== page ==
When I reviewed David Cameron's options in an earlier blog item, I wrote:
"Tax cuts? Brown will get a tax cut in before the next election and then ask what the Tories are going to cut back on to pay for more tax cuts."
I never imagined that it would be done with such bare-faced cheek as Brown and Darling did this week!
Despite hopelessly misplaying his hand and boosting Cameron when he was on the ropes, Brown's position is still fairly strong as - regardless of some of the more febrile commentary - the UK economy is still ticking over nicely. Even if, as seems likely, the economic waters become choppier, it will be against a background of low inflation and low interest rates - very different from the nightmare scenario that Major faced in 1990 or Callaghan in 1979.
Cameron's next big stick to attack Brown with is the upcoming European Treaty. The press and the Tories have made a lot of fuss about how the Treaty is 90% the same as the previously proposed Constitution - and are demanding a referendum - as was promised by Labour for the Constitution. Brown's argument is that the UK will have specific opt-outs from the parts of the Treaty that he doesn't want.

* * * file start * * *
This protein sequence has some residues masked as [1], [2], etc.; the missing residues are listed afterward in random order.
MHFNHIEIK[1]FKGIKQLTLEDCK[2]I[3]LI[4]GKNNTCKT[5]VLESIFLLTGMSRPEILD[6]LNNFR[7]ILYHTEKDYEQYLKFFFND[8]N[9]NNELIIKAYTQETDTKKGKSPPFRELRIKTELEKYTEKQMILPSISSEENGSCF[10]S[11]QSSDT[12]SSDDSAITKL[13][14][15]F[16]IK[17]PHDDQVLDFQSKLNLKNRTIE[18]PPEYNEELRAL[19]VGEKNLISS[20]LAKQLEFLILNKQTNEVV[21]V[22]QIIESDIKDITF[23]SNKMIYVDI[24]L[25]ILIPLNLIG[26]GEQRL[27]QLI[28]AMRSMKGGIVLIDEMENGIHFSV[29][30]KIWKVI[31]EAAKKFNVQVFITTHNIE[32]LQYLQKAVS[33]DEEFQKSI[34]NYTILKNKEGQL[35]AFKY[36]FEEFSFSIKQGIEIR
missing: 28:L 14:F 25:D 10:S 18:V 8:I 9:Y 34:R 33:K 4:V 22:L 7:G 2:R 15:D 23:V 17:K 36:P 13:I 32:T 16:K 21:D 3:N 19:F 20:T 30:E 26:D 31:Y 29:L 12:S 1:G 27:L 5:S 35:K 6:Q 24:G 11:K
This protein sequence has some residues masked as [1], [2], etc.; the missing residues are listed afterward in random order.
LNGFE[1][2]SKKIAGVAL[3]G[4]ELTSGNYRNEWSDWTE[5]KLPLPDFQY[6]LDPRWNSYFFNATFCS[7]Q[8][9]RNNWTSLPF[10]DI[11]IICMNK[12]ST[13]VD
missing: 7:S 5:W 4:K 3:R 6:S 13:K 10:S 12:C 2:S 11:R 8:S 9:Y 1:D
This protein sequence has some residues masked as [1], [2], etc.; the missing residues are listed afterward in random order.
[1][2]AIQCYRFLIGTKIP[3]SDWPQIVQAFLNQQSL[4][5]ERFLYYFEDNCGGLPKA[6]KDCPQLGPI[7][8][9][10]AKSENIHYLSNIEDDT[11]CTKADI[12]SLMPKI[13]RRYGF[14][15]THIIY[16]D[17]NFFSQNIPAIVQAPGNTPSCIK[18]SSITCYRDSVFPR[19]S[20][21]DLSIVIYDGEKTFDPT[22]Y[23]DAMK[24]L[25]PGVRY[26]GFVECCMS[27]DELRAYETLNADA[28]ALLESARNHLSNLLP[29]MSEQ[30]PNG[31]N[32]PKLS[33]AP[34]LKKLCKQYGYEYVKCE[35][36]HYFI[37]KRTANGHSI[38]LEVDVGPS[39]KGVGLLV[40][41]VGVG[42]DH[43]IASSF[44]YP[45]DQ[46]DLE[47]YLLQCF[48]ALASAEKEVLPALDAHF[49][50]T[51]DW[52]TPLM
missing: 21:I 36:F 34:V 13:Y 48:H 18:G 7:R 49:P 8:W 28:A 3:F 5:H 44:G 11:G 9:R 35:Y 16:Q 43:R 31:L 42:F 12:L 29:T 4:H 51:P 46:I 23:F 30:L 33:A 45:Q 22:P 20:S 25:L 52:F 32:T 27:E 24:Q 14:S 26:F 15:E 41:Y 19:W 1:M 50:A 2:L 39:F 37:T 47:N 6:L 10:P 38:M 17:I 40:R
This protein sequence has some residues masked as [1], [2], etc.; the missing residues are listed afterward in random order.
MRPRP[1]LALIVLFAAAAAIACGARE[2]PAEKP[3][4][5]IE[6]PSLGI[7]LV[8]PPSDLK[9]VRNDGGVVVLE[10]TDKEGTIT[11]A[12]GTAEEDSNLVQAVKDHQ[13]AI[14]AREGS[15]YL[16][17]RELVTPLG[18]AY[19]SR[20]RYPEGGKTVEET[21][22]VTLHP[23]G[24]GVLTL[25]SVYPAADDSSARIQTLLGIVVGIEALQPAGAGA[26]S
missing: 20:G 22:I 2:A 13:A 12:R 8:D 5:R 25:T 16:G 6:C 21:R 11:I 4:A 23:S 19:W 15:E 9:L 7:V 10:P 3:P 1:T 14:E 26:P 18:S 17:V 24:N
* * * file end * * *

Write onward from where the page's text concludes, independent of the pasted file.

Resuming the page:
At the moment, it's all up in the air; Cameron won't say what he specifically doesn't like in the Treaty because of the danger that Brown will come back with opt-outs for all those things. Equally, Brown's red-lines are a bit vague at the moment because the Treaty hasn't been finalised.
The opt-outs are, of course, the crucial point. If Brown can fillet the Treaty, as it applies to the UK, of anything controversial then Cameron's demand for a referendum will start to look silly. I don't believe that Brown will sign up for anything that plays into Cameron's hands because he has too much to lose now, and I can't see the other European governments trying to force his hand. The danger might be that something in the Treaty will be open to multiple interpretations...